Opposites attract, they say. In historic Hinkle Fieldhouse, two completely different basketball teams will face off against one another in a top-25 matchup between Big East foes. On one hand, the visiting Villanova Wildcats protect the basket with one of the top defenses in the country and are hitting their stride as the start of Big East conference play. Conversely, the Butler Bulldogs sport an elite offense, but has struggled to stop the basketball as they start 1-2 against Big East opponents.
Which style of play will win out? Here's three thoughts heading into tomorrow's matchup.
Can Butler's offense make up for poor defense?
At a first glance, Butler sports one of the most prolific offenses in the country. The Bulldogs score 86.5 points per game and average a 1.71 assist to turnover ratio. Both of these stats are top in the Big East and eighth best in the country. We all heard about Butler's 144-point explosion against The Citadel, the highest point total in school history. But, interestingly, the Bulldog's offense has dropped off significantly since entering Big East play. Averaging 73 points (13.5 less than their season average) in Big East play, Butler has struggled to regain the momentum they displayed early in the season.
Butler will need its offense to compensate for its horrid defense, which ranks 183rd in the NCAA and allows over 70 points per game after defensive anchors Kameron Woods and Alex Barlow graduated. The question, then, is whether the Bulldog's offense can outscore the opponent. Playing against the Wildcats, who are the most balanced offensive and defensive team in the conference, the Bulldogs will face an uphill battle the entire game. It'll be up to the streaky Kellen Dunham, who endured a massive shooting slump earlier this season, to light up Hinkle with his smooth three-point stroke. For the Wildcats, it is essential that the team continues to feed Daniel Ochefu in the post, where only Tyler Wideman has a chance of slowing him down, in order to open up the offensive attack.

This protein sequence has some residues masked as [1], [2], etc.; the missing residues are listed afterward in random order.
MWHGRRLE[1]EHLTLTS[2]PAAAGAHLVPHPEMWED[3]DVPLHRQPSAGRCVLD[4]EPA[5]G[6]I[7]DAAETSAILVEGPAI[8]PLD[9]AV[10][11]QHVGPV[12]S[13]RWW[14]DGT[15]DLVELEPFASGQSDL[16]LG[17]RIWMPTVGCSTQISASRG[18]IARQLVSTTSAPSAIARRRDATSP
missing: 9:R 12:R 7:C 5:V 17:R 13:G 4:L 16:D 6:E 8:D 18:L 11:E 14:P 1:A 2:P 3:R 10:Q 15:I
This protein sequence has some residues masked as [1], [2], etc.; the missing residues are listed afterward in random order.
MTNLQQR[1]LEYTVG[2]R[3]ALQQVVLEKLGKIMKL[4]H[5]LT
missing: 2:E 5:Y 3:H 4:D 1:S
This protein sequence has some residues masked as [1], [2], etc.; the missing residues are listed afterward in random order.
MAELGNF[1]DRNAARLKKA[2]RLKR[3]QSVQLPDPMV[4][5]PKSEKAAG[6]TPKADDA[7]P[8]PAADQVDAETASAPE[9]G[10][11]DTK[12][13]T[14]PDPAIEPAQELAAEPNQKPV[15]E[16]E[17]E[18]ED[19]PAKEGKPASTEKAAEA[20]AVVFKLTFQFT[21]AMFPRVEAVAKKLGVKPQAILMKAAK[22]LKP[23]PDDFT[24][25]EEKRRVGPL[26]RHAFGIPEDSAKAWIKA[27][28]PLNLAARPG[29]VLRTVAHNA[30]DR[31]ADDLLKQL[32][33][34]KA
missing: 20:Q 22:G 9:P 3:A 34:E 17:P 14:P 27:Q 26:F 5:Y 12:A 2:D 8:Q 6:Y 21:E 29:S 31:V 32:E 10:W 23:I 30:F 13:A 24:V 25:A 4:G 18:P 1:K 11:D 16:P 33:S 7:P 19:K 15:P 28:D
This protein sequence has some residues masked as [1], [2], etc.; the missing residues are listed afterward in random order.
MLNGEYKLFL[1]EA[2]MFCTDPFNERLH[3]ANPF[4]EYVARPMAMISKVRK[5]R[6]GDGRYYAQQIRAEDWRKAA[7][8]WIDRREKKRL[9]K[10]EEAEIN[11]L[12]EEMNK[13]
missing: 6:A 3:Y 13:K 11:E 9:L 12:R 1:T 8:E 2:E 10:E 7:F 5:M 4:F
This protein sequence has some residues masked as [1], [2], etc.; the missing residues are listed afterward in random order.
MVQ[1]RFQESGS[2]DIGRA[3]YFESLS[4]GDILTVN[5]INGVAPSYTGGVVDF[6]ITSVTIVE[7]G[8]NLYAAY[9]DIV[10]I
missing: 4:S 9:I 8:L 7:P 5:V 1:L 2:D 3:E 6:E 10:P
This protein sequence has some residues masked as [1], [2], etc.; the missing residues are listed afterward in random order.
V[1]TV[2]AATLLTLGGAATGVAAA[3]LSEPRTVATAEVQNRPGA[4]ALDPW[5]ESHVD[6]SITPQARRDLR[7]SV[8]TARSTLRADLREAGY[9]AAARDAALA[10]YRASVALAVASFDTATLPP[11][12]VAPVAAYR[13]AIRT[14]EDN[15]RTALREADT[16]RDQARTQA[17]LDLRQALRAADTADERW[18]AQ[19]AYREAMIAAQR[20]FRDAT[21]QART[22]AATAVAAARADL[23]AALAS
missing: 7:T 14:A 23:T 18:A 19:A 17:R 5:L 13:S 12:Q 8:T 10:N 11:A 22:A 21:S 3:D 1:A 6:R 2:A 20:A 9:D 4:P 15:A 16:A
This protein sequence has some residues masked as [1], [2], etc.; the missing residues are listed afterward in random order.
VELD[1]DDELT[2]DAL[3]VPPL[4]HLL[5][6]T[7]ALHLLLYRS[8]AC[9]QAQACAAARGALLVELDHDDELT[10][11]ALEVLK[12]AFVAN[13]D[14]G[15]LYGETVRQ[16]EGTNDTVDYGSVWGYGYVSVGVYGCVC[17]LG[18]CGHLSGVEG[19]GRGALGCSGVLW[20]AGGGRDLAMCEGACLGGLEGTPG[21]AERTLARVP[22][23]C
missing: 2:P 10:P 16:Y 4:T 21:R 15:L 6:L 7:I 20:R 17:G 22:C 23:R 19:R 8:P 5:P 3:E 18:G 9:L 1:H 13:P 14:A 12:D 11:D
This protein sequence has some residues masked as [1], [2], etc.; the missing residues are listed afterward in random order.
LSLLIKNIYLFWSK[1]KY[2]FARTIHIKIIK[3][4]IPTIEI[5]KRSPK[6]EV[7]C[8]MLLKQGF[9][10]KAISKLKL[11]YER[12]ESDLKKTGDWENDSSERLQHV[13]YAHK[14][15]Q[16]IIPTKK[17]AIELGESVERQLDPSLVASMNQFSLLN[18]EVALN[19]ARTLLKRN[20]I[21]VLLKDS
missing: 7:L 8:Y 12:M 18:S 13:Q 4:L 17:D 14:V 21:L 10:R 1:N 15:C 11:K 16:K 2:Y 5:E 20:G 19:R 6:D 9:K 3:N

Josh Hart's biggest test
Josh Hart has been phenomenal this season, replacing the point production and go-to scoring title from the graduated Darrun Hilliard. He's averaging 15.5 points per game shooting 55% from the field and 40% from three. Not only has he stepped into the lead offensive role for Jay Wright, but Hart has also contributed on the defensive end as well, guarding NBA talents like DeAndre Bembry and Buddy Hield. For a team which has struggled to rebound the ball at times, Hart is one of the team's most dependable, averaging almost 7 per game. It's safe to say the Hart has been the Wildcats' most complete player this season.
He's had a few good defensive players guard him thus far this season, such as the perimeter defenders of both Virginia and Seton Hall. None, however, compare to Roosevelt Jones, who is a tough, strong guard who is a brick wall defensively and a bruiser offensively. Against Jones, Hart will have to use his quickness (spin move, anyone?) to surprise his tenacious counterpart. It will be a fantastic early season test for Hart to continue to improve and expand his offensive repertoire against a stronger opponent.Defensively, Hart has the length to disrupt Jones; Villanova will rely on Hart to do so in order to quell the prolific Butler attack.
Bigger than basketball
The focus surrounding Butler the past week has taken place beyond the basketball court. As IndyStar's David Woods writes, "their thoughts are not confined to basketball," but instead continue to discuss and pray for the improvement of former Butler basketball star Andrew Smith, who was diagnosed with non-Hodgkin lymphoma in January 2014. Former Butler coach Brad Stevens recently visited his former player, raising speculation about Smith's condition. Nevertheless, the Butler program has continued to raise support for their former player, becoming one of the most emotional basketball stories of the season.
The basketball world has come together to send thoughts and prayers with the Smith family. Let's do the same.